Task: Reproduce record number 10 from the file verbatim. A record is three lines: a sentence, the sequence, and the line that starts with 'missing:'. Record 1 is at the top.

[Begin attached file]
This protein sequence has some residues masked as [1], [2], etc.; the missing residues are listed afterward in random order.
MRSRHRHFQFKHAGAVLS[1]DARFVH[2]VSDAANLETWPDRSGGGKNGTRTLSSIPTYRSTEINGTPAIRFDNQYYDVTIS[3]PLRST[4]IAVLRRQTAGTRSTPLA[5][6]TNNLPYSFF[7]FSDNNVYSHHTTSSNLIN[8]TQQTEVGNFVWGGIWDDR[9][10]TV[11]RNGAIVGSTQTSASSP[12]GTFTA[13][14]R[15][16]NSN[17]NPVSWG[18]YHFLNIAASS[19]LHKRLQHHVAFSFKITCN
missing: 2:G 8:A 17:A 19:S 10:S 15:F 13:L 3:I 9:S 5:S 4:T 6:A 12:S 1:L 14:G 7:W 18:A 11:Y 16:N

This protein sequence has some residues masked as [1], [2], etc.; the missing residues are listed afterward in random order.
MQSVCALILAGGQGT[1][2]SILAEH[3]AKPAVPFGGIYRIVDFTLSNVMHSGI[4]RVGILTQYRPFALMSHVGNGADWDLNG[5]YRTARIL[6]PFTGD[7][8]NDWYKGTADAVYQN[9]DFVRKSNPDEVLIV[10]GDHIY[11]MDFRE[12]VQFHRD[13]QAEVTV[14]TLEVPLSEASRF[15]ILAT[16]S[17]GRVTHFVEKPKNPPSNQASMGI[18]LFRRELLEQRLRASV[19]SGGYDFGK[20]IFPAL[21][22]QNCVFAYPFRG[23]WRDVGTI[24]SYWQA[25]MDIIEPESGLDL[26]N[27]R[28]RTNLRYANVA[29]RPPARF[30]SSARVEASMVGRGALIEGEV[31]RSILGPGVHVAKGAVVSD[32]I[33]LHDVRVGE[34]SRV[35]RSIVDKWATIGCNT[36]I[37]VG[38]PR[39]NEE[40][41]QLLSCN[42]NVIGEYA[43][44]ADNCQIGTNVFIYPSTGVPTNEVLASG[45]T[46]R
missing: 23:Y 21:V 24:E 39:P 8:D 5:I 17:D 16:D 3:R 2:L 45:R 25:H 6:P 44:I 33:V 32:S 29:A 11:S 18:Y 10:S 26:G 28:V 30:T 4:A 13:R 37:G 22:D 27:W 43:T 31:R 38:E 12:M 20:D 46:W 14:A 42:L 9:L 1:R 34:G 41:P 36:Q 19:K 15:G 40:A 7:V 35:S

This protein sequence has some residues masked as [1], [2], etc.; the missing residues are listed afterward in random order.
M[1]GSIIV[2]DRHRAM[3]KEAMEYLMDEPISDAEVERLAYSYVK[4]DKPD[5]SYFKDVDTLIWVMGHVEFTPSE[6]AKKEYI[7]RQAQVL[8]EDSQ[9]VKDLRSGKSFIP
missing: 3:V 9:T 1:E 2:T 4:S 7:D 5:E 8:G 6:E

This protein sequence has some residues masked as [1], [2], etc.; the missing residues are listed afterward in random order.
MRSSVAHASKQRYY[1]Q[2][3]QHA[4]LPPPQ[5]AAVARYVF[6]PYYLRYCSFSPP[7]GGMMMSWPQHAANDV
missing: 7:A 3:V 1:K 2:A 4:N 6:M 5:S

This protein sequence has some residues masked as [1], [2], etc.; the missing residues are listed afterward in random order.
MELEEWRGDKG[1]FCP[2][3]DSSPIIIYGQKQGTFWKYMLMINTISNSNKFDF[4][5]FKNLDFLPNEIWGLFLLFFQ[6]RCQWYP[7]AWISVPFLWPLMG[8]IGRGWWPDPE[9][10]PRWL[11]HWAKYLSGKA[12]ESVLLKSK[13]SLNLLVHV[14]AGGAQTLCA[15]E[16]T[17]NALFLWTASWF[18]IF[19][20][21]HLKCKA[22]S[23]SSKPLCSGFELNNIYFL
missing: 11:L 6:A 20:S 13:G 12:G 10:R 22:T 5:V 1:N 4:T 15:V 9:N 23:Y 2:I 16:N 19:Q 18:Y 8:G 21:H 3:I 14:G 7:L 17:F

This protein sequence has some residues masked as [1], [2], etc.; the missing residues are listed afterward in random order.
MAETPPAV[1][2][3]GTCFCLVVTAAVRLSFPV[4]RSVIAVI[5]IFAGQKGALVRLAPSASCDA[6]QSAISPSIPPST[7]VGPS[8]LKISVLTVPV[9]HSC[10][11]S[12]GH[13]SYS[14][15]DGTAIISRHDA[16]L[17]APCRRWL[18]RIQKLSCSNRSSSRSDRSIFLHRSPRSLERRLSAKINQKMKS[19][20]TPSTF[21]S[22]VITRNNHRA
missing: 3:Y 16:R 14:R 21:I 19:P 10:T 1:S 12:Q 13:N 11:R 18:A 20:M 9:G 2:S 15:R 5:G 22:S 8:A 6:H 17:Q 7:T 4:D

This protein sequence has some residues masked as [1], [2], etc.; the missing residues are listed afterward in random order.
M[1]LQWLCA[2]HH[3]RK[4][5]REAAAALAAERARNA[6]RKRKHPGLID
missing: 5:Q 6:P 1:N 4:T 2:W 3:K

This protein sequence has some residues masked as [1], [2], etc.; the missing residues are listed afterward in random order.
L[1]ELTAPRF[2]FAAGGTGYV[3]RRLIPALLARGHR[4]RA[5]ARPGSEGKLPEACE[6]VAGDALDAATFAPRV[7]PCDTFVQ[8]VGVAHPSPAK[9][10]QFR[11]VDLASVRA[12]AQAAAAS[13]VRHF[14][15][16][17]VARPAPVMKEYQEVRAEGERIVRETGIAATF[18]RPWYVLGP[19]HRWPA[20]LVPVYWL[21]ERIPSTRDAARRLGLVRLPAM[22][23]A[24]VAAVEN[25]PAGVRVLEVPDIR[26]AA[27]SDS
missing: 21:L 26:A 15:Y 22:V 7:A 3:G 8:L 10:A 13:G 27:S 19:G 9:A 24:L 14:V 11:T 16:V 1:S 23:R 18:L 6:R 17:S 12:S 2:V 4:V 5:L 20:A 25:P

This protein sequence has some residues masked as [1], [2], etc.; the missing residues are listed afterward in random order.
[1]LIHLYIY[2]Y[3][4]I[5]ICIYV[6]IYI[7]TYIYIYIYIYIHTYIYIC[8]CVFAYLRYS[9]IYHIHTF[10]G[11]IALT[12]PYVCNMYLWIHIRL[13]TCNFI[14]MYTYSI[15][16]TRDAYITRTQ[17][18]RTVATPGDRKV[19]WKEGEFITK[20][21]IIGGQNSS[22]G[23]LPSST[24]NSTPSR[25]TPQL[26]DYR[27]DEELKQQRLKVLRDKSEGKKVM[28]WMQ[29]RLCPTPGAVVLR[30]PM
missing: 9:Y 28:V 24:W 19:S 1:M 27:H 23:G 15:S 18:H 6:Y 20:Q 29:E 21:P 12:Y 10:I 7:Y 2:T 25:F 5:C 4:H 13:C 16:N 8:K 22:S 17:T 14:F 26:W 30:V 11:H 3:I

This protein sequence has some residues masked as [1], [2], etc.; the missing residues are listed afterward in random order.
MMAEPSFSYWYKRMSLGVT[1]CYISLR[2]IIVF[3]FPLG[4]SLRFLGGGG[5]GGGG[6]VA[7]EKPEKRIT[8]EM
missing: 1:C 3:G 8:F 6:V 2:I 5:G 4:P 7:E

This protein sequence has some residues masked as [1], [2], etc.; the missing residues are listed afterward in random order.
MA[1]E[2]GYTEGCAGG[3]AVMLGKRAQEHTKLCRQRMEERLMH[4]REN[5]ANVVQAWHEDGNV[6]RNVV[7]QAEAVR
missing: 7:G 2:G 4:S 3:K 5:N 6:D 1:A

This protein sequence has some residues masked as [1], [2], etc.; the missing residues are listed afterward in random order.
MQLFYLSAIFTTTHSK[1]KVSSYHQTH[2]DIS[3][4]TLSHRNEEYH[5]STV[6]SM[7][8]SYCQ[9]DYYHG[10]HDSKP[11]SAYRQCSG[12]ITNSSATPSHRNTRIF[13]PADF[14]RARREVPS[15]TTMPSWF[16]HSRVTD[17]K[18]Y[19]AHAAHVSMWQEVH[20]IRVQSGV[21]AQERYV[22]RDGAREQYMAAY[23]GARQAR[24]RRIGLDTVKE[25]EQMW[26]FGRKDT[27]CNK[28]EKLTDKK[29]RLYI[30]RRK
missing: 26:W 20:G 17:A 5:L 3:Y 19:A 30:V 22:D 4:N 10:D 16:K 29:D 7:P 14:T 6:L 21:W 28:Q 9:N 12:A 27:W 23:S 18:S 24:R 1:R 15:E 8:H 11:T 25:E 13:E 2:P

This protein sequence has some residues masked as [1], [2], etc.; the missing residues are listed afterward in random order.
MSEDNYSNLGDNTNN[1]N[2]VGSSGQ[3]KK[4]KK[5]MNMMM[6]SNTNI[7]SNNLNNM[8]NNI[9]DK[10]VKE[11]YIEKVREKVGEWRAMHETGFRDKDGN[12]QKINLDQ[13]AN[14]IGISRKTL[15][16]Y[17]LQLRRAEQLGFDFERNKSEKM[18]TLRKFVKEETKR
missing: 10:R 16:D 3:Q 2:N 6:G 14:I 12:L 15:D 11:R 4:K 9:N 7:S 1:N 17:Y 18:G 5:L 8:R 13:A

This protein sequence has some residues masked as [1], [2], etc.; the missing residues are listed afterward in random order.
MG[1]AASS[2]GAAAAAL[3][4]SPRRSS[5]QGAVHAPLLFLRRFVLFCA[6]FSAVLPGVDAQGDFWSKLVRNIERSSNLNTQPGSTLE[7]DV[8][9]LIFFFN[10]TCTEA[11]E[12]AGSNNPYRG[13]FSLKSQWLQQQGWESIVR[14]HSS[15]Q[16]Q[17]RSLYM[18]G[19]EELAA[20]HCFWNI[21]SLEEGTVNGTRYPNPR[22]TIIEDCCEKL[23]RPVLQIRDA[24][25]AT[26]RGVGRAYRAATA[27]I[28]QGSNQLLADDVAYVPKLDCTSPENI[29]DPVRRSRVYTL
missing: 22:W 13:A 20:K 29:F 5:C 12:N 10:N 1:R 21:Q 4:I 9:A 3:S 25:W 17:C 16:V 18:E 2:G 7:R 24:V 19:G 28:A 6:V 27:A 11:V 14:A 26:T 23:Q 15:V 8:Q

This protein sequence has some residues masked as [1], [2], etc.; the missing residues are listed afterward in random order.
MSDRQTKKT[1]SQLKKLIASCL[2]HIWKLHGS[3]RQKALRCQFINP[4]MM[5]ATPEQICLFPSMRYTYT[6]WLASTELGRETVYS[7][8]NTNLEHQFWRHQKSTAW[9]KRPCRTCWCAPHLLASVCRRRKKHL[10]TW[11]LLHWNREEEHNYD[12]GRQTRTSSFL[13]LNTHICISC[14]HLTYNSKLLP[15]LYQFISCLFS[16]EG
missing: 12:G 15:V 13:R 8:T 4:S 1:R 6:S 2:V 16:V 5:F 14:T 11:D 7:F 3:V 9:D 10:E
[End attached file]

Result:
This protein sequence has some residues masked as [1], [2], etc.; the missing residues are listed afterward in random order.
MMAEPSFSYWYKRMSLGVT[1]CYISLR[2]IIVF[3]FPLG[4]SLRFLGGGG[5]GGGG[6]VA[7]EKPEKRIT[8]EM
missing: 1:C 3:G 8:F 6:V 2:I 5:G 4:P 7:E